We can, and the approach is a good one.

But there is something we need to remember…

There is a missing element…

And that is the esteem in which we (or our exemplar of success) are held by our market, our audience or our constituency – whatever the most appropriate collective word is for the people we intend to influence.

One word for that relationship between a business and its market, or a person and their following, or a change agent and their community is “brand” – a kind of label summing up the relationship. Brand is something we can develop, of course, but only over time.

If you think about it…

Brand really refers to something that exists in the audience, not in the business. And if you want to study a brand, you need to talk to the market.

And…

When we take action in expectation of a result…

Members of our audience weigh our action in its own right, yes, but then they factor in their beliefs about us; how they perceive our standing and credibility; in other words, our brand. And then they decide: Yes or no.

Same action, different brand leads to different result.

So…

What’s your sense of your brand?

How might it be affecting your results?

And how might you develop it differently for the future?

If your world is a mirror, what would you change?

Executives listening to a presentationIt’s a big step to believe that what we experience “out there” is a reflection of what we have “in here.” Such a big step, that the implications continue to dawn on us throughout our lives even after we’ve accepted the basic premise.

That’s how it has been for me anyway…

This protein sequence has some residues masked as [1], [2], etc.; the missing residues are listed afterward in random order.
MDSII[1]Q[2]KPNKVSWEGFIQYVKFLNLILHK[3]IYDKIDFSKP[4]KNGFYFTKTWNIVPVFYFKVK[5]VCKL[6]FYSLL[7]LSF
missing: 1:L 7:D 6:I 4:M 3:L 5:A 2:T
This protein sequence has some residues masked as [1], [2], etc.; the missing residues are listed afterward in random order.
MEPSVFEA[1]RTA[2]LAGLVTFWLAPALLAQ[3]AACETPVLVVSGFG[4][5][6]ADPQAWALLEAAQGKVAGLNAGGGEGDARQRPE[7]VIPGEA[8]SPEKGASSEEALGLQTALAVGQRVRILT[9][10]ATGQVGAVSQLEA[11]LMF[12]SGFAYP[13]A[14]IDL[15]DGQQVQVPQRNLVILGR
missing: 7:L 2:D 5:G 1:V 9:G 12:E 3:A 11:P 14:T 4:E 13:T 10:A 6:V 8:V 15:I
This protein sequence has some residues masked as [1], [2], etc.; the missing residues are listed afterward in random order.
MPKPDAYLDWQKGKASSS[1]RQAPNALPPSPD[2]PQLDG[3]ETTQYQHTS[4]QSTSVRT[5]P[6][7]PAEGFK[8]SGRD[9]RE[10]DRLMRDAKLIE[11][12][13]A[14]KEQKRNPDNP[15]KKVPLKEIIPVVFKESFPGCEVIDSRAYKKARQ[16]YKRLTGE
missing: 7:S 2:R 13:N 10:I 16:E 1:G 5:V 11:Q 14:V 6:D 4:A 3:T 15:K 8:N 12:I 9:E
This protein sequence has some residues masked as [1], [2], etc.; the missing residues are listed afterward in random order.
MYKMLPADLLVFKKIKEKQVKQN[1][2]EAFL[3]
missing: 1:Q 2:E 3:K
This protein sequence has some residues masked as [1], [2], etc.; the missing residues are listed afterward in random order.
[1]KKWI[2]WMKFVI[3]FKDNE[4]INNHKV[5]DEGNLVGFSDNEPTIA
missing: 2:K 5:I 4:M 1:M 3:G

The extent to which what we experience in our environment is a manifestation of how we are ourselves, especially if we have some kind of leadership role, continues to be a marvel.

So how does this work?

It’s to do with the way our brains work as pattern recognisers, in conjunction with their largely unconscious nature. We notice matches “out there,” but don’t see that we are their source. Other people respond to our unconscious behaviour, but we think they are the cause.

And…

We don’t at first own the reflection in the mirror that is our environment because we’re mistaken about the source. We don’t see our own patterns directly because they’re outside our conscious awareness.

So…

If your environment is indeed showing you a reflection of yourself, what would you change?

What would you manifest differently out there in your business, by changing something in there in yourself?

You see…

That’s how it works, in my experience. And it’s an easy way to get something different to happen.

Justifying how we were yesterday

Senior businesswoman thinkingIt’s an easy trap to fall into. In fact, it’s not so much a trap as the normal course…

We act today to justify how we were yesterday. And we do the same tomorrow, and the next day and the next day…

I know I’ve done this—many times. We all do it, I think.

It’s just easier to keep repeating our patterns, especially when we interact with other people. We find it much less embarrassing than choosing something different; much more comfortable to reflect the past than be authentic in the present.

Instead…

Much better to visualise the future we want and bring that into the present.

But being authentic in that way today might mean accepting we were mistaken yesterday.

Are you up for that?